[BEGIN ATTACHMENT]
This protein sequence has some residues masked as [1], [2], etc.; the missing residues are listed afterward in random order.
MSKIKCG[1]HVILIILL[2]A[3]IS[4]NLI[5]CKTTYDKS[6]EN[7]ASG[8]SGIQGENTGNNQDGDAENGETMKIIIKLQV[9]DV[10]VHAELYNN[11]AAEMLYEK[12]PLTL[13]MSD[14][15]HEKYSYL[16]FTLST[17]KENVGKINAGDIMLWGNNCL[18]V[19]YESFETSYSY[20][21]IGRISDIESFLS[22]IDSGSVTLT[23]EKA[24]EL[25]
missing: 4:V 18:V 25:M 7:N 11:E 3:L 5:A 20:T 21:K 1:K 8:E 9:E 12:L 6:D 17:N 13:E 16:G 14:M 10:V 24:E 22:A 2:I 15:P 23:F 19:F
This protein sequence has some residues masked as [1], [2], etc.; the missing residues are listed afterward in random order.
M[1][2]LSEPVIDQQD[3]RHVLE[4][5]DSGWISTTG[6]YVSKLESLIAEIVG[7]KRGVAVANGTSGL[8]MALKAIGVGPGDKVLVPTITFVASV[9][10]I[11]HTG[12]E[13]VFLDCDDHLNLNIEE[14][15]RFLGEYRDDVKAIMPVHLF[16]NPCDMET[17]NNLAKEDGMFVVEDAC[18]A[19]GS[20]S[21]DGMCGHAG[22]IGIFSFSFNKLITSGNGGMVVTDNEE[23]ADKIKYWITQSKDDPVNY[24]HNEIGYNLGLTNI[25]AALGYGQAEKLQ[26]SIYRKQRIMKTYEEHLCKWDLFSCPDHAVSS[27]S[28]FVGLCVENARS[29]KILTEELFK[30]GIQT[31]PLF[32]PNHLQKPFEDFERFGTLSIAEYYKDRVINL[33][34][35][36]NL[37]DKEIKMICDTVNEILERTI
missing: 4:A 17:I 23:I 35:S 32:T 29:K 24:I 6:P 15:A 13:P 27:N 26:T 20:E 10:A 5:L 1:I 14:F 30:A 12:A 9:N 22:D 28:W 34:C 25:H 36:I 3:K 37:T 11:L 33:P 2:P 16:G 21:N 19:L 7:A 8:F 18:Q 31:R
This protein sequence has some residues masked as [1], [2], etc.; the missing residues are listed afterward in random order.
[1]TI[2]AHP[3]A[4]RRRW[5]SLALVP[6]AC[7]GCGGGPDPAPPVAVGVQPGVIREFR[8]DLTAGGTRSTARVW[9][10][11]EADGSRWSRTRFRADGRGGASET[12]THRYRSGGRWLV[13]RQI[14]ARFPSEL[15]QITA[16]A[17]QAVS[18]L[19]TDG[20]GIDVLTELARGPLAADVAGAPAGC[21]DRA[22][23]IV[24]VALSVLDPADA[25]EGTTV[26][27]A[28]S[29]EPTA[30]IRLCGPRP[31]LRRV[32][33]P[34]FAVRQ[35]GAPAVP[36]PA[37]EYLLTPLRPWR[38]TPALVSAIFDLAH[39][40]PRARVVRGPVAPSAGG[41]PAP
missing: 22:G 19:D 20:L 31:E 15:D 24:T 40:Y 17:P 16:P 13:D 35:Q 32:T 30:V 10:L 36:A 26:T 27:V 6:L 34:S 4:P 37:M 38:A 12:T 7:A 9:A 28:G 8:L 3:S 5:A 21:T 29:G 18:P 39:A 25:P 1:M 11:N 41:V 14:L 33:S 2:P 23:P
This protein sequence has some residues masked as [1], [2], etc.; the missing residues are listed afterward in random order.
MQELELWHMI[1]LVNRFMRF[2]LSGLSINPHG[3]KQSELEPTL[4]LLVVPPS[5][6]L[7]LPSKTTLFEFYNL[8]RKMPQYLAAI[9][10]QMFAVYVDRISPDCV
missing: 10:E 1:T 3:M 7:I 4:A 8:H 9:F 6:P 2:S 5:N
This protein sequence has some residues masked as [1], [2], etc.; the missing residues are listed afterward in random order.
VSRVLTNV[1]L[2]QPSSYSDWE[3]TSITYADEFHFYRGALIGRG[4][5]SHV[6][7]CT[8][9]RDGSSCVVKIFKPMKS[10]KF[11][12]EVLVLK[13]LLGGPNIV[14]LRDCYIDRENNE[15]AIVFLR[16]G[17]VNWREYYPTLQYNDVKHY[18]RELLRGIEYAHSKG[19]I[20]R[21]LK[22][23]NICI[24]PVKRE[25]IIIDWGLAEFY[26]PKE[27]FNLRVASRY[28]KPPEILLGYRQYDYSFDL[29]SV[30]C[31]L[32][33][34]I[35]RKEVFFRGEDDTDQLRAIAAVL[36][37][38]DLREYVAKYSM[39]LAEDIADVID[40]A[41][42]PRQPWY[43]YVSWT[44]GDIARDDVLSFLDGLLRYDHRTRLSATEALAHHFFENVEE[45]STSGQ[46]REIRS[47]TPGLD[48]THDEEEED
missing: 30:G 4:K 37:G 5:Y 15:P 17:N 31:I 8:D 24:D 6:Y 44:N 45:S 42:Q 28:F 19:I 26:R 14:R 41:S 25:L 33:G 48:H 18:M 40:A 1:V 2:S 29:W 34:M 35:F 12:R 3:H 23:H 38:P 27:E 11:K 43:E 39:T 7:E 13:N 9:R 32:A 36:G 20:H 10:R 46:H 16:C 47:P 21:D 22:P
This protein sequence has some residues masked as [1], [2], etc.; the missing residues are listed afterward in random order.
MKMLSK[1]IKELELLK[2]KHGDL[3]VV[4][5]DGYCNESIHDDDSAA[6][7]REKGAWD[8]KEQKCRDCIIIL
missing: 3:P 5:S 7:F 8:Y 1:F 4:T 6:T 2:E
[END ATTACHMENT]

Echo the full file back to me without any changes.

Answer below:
This protein sequence has some residues masked as [1], [2], etc.; the missing residues are listed afterward in random order.
MSKIKCG[1]HVILIILL[2]A[3]IS[4]NLI[5]CKTTYDKS[6]EN[7]ASG[8]SGIQGENTGNNQDGDAENGETMKIIIKLQV[9]DV[10]VHAELYNN[11]AAEMLYEK[12]PLTL[13]MSD[14][15]HEKYSYL[16]FTLST[17]KENVGKINAGDIMLWGNNCL[18]V[19]YESFETSYSY[20][21]IGRISDIESFLS[22]IDSGSVTLT[23]EKA[24]EL[25]
missing: 4:V 18:V 25:M 7:N 11:E 3:L 5:A 20:T 21:K 1:K 8:E 9:E 12:L 6:D 17:N 13:E 16:G 14:M 10:V 24:E 22:A 2:I 15:P 23:F 19:F
This protein sequence has some residues masked as [1], [2], etc.; the missing residues are listed afterward in random order.
M[1][2]LSEPVIDQQD[3]RHVLE[4][5]DSGWISTTG[6]YVSKLESLIAEIVG[7]KRGVAVANGTSGL[8]MALKAIGVGPGDKVLVPTITFVASV[9][10]I[11]HTG[12]E[13]VFLDCDDHLNLNIEE[14][15]RFLGEYRDDVKAIMPVHLF[16]NPCDMET[17]NNLAKEDGMFVVEDAC[18]A[19]GS[20]S[21]DGMCGHAG[22]IGIFSFSFNKLITSGNGGMVVTDNEE[23]ADKIKYWITQSKDDPVNY[24]HNEIGYNLGLTNI[25]AALGYGQAEKLQ[26]SIYRKQRIMKTYEEHLCKWDLFSCPDHAVSS[27]S[28]FVGLCVENARS[29]KILTEELFK[30]GIQT[31]PLF[32]PNHLQKPFEDFERFGTLSIAEYYKDRVINL[33][34][35][36]NL[37]DKEIKMICDTVNEILERTI
missing: 4:A 17:I 23:I 35:S 32:T 29:K 24:I 6:P 15:A 13:P 27:N 26:T 20:E 10:A 5:L 1:I 14:F 30:A 12:A 9:N 22:D 28:W 34:C 25:H 36:I 3:K 37:T 11:L 33:P 2:P 16:G 21:N 19:L 7:A 8:F 18:Q 31:R
This protein sequence has some residues masked as [1], [2], etc.; the missing residues are listed afterward in random order.
[1]TI[2]AHP[3]A[4]RRRW[5]SLALVP[6]AC[7]GCGGGPDPAPPVAVGVQPGVIREFR[8]DLTAGGTRSTARVW[9][10][11]EADGSRWSRTRFRADGRGGASET[12]THRYRSGGRWLV[13]RQI[14]ARFPSEL[15]QITA[16]A[17]QAVS[18]L[19]TDG[20]GIDVLTELARGPLAADVAGAPAGC[21]DRA[22][23]IV[24]VALSVLDPADA[25]EGTTV[26][27]A[28]S[29]EPTA[30]IRLCGPRP[31]LRRV[32][33]P[34]FAVRQ[35]GAPAVP[36]PA[37]EYLLTPLRPWR[38]TPALVSAIFDLAH[39][40]PRARVVRGPVAPSAGG[41]PAP
missing: 22:G 19:D 20:L 31:E 15:D 24:T 40:Y 17:P 16:P 13:D 35:Q 32:T 30:V 10:L 36:A 26:T 27:V 6:L 34:S 4:P 37:M 38:A 12:T 7:A 9:A 28:G 8:L 3:S 5:A 21:T 29:G 18:P 39:A 25:P 1:M 11:N 41:V 14:L 33:S 2:P 23:P
This protein sequence has some residues masked as [1], [2], etc.; the missing residues are listed afterward in random order.
MQELELWHMI[1]LVNRFMRF[2]LSGLSINPHG[3]KQSELEPTL[4]LLVVPPS[5][6]L[7]LPSKTTLFEFYNL[8]RKMPQYLAAI[9][10]QMFAVYVDRISPDCV
missing: 10:E 1:T 3:M 7:I 4:A 8:H 9:F 6:P 2:S 5:N
This protein sequence has some residues masked as [1], [2], etc.; the missing residues are listed afterward in random order.
VSRVLTNV[1]L[2]QPSSYSDWE[3]TSITYADEFHFYRGALIGRG[4][5]SHV[6][7]CT[8][9]RDGSSCVVKIFKPMKS[10]KF[11][12]EVLVLK[13]LLGGPNIV[14]LRDCYIDRENNE[15]AIVFLR[16]G[17]VNWREYYPTLQYNDVKHY[18]RELLRGIEYAHSKG[19]I[20]R[21]LK[22][23]NICI[24]PVKRE[25]IIIDWGLAEFY[26]PKE[27]FNLRVASRY[28]KPPEILLGYRQYDYSFDL[29]SV[30]C[31]L[32][33][34]I[35]RKEVFFRGEDDTDQLRAIAAVL[36][37][38]DLREYVAKYSM[39]LAEDIADVID[40]A[41][42]PRQPWY[43]YVSWT[44]GDIARDDVLSFLDGLLRYDHRTRLSATEALAHHFFENVEE[45]STSGQ[46]REIRS[47]TPGLD[48]THDEEEED
missing: 30:G 4:K 37:G 5:Y 15:P 17:N 31:I 8:D 24:D 6:Y 44:N 45:S 42:Q 28:F 19:I 26:R 14:R 41:S 25:L 33:G 48:H 18:M 40:A 1:V 2:S 29:W 34:M 35:F 12:R 3:H 23:H 38:P 27:E 11:K 43:E 39:T 7:E 13:N 9:R 32:A 36:G 20:H 10:R 46:H 16:C 47:P 21:D 22:P
This protein sequence has some residues masked as [1], [2], etc.; the missing residues are listed afterward in random order.
MKMLSK[1]IKELELLK[2]KHGDL[3]VV[4][5]DGYCNESIHDDDSAA[6][7]REKGAWD[8]KEQKCRDCIIIL
missing: 3:P 5:S 7:F 8:Y 1:F 4:T 6:T 2:E